At a meeting held on February 14 1891 it was agreed to found a golf club for the neighbourhood of Bristol &Clifton and that it should be called Bristol & Clifton Golf Club. An annual subscription of one guinea was set. The secretary, E C Taylor, was authorized to engage Thomas Eveleigh as groundsman and to purchase the necessary implements to lay out and keep the greens in order. There was then a slight setback because the area earmarked for the course at Purdown became unavailable. However, they were determined folk and within a very short time a new site of five fields, sufficient for 18 holes, was found at Failand only two miles from the suspension bridge. At the first annual general meeting held a few days later the tenancy was confirmed at a yearly rental of £20.
The Duke of Beaufort had accepted the invitation to become the first president of the club and the Suspension Bridge Company were pleased to grant golfers season tickets at five shillings (25p). It was proposed and seconded that a Ladies Club be formed alongside B.C.G.C. and a vote of thanks was passed to Mrs. Brittain for her offer to help in getting the Ladies Club started. The ladies were not members of B.C.G.C. until 1920 and there are some interesting comments on relations between the two clubs from 1891 to 1920.
Practice Until 1895 the course was 9 holes in length despite the original assertion the land was large enough for 18. A further two fields were rented in 1895 and a new layout for 18 holes set up. In 1898 long term security was guaranteed with the signing of a twenty one year lease and plans for a new clubhouse, the present one albeit slightly enlarged, were agreed.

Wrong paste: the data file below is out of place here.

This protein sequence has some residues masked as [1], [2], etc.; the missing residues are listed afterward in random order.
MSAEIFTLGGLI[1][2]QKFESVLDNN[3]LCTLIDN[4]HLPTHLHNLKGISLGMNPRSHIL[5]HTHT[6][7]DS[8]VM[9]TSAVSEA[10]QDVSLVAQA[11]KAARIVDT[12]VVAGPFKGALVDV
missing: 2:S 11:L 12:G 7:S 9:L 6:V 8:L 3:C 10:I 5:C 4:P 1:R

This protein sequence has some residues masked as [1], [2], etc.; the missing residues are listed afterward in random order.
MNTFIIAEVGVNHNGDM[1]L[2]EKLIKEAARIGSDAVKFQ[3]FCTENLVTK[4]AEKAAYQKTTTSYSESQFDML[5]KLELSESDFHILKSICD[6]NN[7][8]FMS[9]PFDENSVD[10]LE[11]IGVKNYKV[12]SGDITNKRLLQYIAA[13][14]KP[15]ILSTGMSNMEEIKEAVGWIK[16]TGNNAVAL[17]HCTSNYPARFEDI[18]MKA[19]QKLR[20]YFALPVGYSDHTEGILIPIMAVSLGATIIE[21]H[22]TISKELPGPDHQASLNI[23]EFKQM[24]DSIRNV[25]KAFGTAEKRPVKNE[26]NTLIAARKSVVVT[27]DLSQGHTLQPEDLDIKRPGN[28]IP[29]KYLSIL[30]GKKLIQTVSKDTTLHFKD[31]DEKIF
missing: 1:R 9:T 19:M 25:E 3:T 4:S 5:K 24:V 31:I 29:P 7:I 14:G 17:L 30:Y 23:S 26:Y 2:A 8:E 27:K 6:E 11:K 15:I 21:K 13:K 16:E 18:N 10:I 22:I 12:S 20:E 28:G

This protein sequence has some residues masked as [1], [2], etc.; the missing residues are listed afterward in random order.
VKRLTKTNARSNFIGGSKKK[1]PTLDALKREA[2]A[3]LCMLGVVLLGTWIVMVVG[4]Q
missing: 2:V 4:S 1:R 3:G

The Club continued to prosper but in 1944, when the lease ran out and there were few members about, a decision had to be made on the Club's future. Capt. D M Wills had bought the land containing the course and relations were good between the two parties but a renewal of the lease did not seem to be the way forward and outright purchase of the land seemed the only option. Bearing in mind that the war was still on and the financial state of the club, therefore, was not at all buoyant it is remarkable that sixty members took up debentures for £7,250 to buy the land for £7,000.
Recovery from the war years took some time. The Club had lost one field, requisitioned as a POW camp, and therefore the course had to be redesigned. The course was not in a good state and petrol rationing had meant many members had resigned as they could not get to the Club. However, with good management and a lot of hard work on the part of the Committee and the green staff the course came through and progressed to its present state.
Lately, boreholes have been sunk to provide the club with its own water, a completely new irrigation system has been put in including fairway watering and an additional 48 acres have been bought for further course development in the future.
In 2004/5 the Club extended three of the holes and put in twenty new bunkers between 230 and 270 yards from the tees to ensure that the new young bloods could not just ignore many of the bunkers which had been laid out over the previous one hundred years.
Bristol & Clifton Golf Club is not standing still but it has a huge debt of thanks which is owed to its founding members and their successors who provided the basis for development over the last one hundred and sixteen years.
A centenary history of Bristol & Clifton Golf Club is available from the Club for £5 - it makes fascinating reading.